Colonel Frank Charles White was born on December 12, 1856, in Stillman Valley, Illinois, to Joshua and Lucy Ann (Brown) White. He received a Bachelor of Arts degree in Civil Engineering from the University of Illinois in 1880. Soon after graduation, White worked for the Chicago, Milwaukee & St. Paul Railroad. In 1882, he moved to the Dakota Territory, although his reasons for doing so are unclear. According to the book Barnes County History, White departed for North Dakota at his father's request to look after land he had acquired near Valley City; Clement Lounsberry’s North Dakota History and People reports that White moved to North Dakota to look after land he himself had purchased. Nevertheless, while White was in Valley City he met Elsie Hadley, a native of Indiana who was a math teacher at Valley City State Normal School. The couple were married on September 19, 1894, in Indianapolis. The couple had one son, Edwin.
White's interests soon turned toward politics, and in 1890 he was elected to represent District 15 in the North Dakota House of Representatives. He served only one term before being elected to the State Senate in 1892. He was re-elected in 1896, but resigned from this post to become a commissioned major of the First North Dakota Volunteer Infantry, Spanish-American War.
White arrived in the Philippines on July 30, 1898, participating in the capture of Manila on August 13. Throughout his service in the war, White participated in over twenty engagements, was a highly respected leader, and was awarded the Silver Star for bravery during combat.
White returned to the United States in 1899, and purchased land near Litchville. In 1900, he opened a real estate and insurance office. That same year, he received the Republican nomination for Governor, and was victorious in the fall election.
Under White's two-term governorship, many needed reforms were implemented. A large amount of the school funds were not drawing interest, and White decided to invest the money in bonds and farm loans, earning interest in the lump sum. It was during his administration that North Dakota's first state bonds were redeemed. In fact, through his sound financial maneuvering, a $223,000 state deficit was eliminated.
In January 1905, however, White decided to retire from political office to return to private business. He organized the Middlewest Fire Insurance Company and served as its president until 1913, when the company merged with Twin City Fire Insurance Company. In 1914, White organized the Middlewest Loan & Trust Company and was its president until America's entry into World War I.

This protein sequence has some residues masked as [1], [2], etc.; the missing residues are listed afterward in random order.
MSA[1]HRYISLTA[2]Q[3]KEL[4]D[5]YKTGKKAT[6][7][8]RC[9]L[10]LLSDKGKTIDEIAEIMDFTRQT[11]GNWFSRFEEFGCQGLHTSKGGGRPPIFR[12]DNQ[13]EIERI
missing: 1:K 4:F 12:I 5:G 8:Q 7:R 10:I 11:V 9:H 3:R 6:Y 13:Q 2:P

With the advent of World War I, White was commissioned once more, this time at the rank of colonel. He commanded the Second North Dakota National Guard Regiment, which later merged into the 41st Infantry Division. In 1918, he was sent to France, but due to his age he was not assigned to combat duty.
When the war ended, White returned to take up his position in Middlewest Loan & Trust Company. His career in politics was not finished, though, for in 1921 White was named United States Treasurer at the request of President Warren G. Harding. When Calvin Coolidge became President in 1924, he was asked to remain in the position. He resigned in May 1928 to become president of Southern Mortgage Guaranty Corporation at Chattanooga, Tennessee.
Elsie White died on July 13, 1925, in Washington, DC. Colonel Frank White died in Washington, D.C. on March 23, 1940. He is buried in Arlington National Cemetery, Arlington, Virginia.
The Frank White Papers date from 1886-1940, and consist primarily of correspondence, in the form of personal letters to and from Frank and Elsie White, as well as their son, Edwin. There is correspondence from Frank White to his wife during his service in the Philippines, 1898-1899. There is a small amount of political correspondence, especially when White was seeking the office of United States Treasurer.
Also included in the collection are business and financial records, newspaper clippings, a scrapbook, a memory book, two guest books, and several diaries. One diary was kept by Elsie White from 1899-1902, while a second diary was kept by A.E. Nickerson of Wilmington, Ohio, from 1862-1863. Nickerson’s connection with Frank or Elsie White is unknown. A third diary is unidentified, but dates from 1934.